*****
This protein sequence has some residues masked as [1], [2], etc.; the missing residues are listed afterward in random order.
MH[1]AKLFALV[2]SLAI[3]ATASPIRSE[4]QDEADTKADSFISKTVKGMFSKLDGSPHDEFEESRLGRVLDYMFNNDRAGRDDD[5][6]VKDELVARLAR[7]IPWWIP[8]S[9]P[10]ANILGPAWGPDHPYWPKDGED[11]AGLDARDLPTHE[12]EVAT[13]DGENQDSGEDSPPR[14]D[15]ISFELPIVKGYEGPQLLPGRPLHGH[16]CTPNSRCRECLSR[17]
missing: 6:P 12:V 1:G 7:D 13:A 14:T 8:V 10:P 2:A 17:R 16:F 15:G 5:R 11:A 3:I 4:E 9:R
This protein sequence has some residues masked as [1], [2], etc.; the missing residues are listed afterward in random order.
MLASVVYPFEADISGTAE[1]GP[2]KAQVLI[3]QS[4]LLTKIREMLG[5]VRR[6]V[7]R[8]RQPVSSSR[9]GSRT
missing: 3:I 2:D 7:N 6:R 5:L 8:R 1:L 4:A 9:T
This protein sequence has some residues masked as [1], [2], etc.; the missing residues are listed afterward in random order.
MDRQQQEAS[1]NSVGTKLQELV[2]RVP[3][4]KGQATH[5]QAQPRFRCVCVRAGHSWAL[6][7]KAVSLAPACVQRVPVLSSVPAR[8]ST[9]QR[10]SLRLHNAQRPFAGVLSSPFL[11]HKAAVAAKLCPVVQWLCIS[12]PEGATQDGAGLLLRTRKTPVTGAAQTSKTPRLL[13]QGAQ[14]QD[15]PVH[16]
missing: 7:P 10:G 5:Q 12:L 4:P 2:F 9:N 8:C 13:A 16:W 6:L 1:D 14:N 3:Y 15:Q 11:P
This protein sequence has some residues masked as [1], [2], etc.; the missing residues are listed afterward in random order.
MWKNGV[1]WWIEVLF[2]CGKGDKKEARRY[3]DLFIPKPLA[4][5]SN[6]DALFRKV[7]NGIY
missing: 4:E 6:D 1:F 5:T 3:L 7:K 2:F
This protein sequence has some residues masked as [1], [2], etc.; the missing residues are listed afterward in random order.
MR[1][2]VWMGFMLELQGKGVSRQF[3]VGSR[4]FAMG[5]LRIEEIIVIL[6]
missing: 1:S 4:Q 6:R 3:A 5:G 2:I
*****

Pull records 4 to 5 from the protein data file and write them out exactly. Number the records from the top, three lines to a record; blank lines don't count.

This protein sequence has some residues masked as [1], [2], etc.; the missing residues are listed afterward in random order.
MWKNGV[1]WWIEVLF[2]CGKGDKKEARRY[3]DLFIPKPLA[4][5]SN[6]DALFRKV[7]NGIY
missing: 4:E 6:D 1:F 5:T 3:L 7:K 2:F
This protein sequence has some residues masked as [1], [2], etc.; the missing residues are listed afterward in random order.
MR[1][2]VWMGFMLELQGKGVSRQF[3]VGSR[4]FAMG[5]LRIEEIIVIL[6]
missing: 1:S 4:Q 6:R 3:A 5:G 2:I